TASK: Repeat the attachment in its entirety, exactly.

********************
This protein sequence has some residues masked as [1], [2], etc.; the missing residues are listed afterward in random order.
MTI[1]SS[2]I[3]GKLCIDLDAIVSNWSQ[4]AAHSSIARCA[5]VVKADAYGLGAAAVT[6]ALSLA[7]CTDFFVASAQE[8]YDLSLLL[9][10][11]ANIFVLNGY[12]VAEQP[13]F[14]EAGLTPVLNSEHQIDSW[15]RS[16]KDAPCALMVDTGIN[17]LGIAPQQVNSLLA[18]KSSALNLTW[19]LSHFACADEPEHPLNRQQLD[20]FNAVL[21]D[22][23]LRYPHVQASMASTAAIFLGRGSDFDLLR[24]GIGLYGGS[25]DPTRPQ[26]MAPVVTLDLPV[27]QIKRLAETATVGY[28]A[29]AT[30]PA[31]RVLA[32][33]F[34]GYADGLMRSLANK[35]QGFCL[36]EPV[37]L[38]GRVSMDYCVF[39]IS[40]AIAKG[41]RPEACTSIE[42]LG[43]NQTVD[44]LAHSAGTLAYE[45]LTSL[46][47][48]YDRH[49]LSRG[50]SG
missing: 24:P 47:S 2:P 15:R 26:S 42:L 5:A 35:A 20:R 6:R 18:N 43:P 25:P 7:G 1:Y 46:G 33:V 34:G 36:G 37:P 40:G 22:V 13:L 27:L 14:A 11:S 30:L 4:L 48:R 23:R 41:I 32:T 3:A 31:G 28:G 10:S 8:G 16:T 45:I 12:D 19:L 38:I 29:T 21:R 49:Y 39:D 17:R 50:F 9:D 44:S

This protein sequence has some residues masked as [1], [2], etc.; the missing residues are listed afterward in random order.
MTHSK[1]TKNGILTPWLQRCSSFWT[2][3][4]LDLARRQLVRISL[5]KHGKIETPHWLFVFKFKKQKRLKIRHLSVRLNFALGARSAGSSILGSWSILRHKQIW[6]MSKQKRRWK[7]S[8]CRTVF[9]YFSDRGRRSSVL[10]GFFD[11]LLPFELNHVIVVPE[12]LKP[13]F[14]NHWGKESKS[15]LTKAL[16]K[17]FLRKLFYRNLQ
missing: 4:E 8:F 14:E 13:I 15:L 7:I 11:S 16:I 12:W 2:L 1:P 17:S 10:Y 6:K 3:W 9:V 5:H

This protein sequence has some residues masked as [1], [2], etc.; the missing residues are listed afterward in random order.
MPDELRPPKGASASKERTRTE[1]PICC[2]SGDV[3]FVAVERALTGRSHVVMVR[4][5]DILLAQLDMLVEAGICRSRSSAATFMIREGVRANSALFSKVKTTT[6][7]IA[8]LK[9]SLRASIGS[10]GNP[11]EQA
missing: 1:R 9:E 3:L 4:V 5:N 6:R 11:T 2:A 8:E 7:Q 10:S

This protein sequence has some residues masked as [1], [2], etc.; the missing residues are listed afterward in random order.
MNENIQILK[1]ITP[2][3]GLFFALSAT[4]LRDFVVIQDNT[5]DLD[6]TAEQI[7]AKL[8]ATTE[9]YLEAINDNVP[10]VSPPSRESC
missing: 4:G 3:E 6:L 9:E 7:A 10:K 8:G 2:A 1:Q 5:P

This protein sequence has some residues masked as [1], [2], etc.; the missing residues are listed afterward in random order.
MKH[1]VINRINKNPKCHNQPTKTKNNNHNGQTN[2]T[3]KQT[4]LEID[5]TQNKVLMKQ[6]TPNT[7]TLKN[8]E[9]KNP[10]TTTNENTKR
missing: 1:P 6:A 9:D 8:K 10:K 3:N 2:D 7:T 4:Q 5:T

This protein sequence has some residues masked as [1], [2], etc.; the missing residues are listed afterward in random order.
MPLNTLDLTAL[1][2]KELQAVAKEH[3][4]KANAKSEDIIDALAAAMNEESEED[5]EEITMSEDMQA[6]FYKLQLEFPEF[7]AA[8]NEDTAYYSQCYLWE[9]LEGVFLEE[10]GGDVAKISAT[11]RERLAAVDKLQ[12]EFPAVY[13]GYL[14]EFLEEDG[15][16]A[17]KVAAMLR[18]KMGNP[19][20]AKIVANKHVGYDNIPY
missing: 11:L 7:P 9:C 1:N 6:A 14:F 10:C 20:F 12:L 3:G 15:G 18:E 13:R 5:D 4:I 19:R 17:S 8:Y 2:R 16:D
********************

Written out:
This protein sequence has some residues masked as [1], [2], etc.; the missing residues are listed afterward in random order.
MTI[1]SS[2]I[3]GKLCIDLDAIVSNWSQ[4]AAHSSIARCA[5]VVKADAYGLGAAAVT[6]ALSLA[7]CTDFFVASAQE[8]YDLSLLL[9][10][11]ANIFVLNGY[12]VAEQP[13]F[14]EAGLTPVLNSEHQIDSW[15]RS[16]KDAPCALMVDTGIN[17]LGIAPQQVNSLLA[18]KSSALNLTW[19]LSHFACADEPEHPLNRQQLD[20]FNAVL[21]D[22][23]LRYPHVQASMASTAAIFLGRGSDFDLLR[24]GIGLYGGS[25]DPTRPQ[26]MAPVVTLDLPV[27]QIKRLAETATVGY[28]A[29]AT[30]PA[31]RVLA[32][33]F[34]GYADGLMRSLANK[35]QGFCL[36]EPV[37]L[38]GRVSMDYCVF[39]IS[40]AIAKG[41]RPEACTSIE[42]LG[43]NQTVD[44]LAHSAGTLAYE[45]LTSL[46][47][48]YDRH[49]LSRG[50]SG
missing: 24:P 47:S 2:P 15:R 26:S 42:L 5:A 35:A 20:R 6:R 18:N 43:P 25:P 7:G 1:Y 46:G 33:V 34:G 36:G 37:P 40:G 22:V 13:L 27:L 14:A 11:S 30:L 4:L 48:R 23:R 41:I 32:T 3:A 31:G 28:G 10:S 8:G 16:T 45:I 12:D 19:L 38:I 29:T 21:R 49:Y 39:D 17:R 50:F 9:D 44:S

This protein sequence has some residues masked as [1], [2], etc.; the missing residues are listed afterward in random order.
MTHSK[1]TKNGILTPWLQRCSSFWT[2][3][4]LDLARRQLVRISL[5]KHGKIETPHWLFVFKFKKQKRLKIRHLSVRLNFALGARSAGSSILGSWSILRHKQIW[6]MSKQKRRWK[7]S[8]CRTVF[9]YFSDRGRRSSVL[10]GFFD[11]LLPFELNHVIVVPE[12]LKP[13]F[14]NHWGKESKS[15]LTKAL[16]K[17]FLRKLFYRNLQ
missing: 4:E 8:F 14:E 13:I 15:L 7:I 11:S 16:I 12:W 2:L 1:P 17:S 10:Y 6:K 3:W 9:V 5:H

This protein sequence has some residues masked as [1], [2], etc.; the missing residues are listed afterward in random order.
MPDELRPPKGASASKERTRTE[1]PICC[2]SGDV[3]FVAVERALTGRSHVVMVR[4][5]DILLAQLDMLVEAGICRSRSSAATFMIREGVRANSALFSKVKTTT[6][7]IA[8]LK[9]SLRASIGS[10]GNP[11]EQA
missing: 1:R 9:E 3:L 4:V 5:N 6:R 11:T 2:A 8:E 7:Q 10:S

This protein sequence has some residues masked as [1], [2], etc.; the missing residues are listed afterward in random order.
MNENIQILK[1]ITP[2][3]GLFFALSAT[4]LRDFVVIQDNT[5]DLD[6]TAEQI[7]AKL[8]ATTE[9]YLEAINDNVP[10]VSPPSRESC
missing: 4:G 3:E 6:L 9:E 7:A 10:K 8:G 2:A 1:Q 5:P

This protein sequence has some residues masked as [1], [2], etc.; the missing residues are listed afterward in random order.
MKH[1]VINRINKNPKCHNQPTKTKNNNHNGQTN[2]T[3]KQT[4]LEID[5]TQNKVLMKQ[6]TPNT[7]TLKN[8]E[9]KNP[10]TTTNENTKR
missing: 1:P 6:A 9:D 8:K 10:K 3:N 2:D 7:T 4:Q 5:T

This protein sequence has some residues masked as [1], [2], etc.; the missing residues are listed afterward in random order.
MPLNTLDLTAL[1][2]KELQAVAKEH[3][4]KANAKSEDIIDALAAAMNEESEED[5]EEITMSEDMQA[6]FYKLQLEFPEF[7]AA[8]NEDTAYYSQCYLWE[9]LEGVFLEE[10]GGDVAKISAT[11]RERLAAVDKLQ[12]EFPAVY[13]GYL[14]EFLEEDG[15][16]A[17]KVAAMLR[18]KMGNP[19][20]AKIVANKHVGYDNIPY
missing: 11:L 7:P 9:C 1:N 6:A 14:F 10:C 20:F 12:L 3:G 15:G 18:E 13:R 5:D 4:I 19:R 17:S 8:Y 2:R 16:D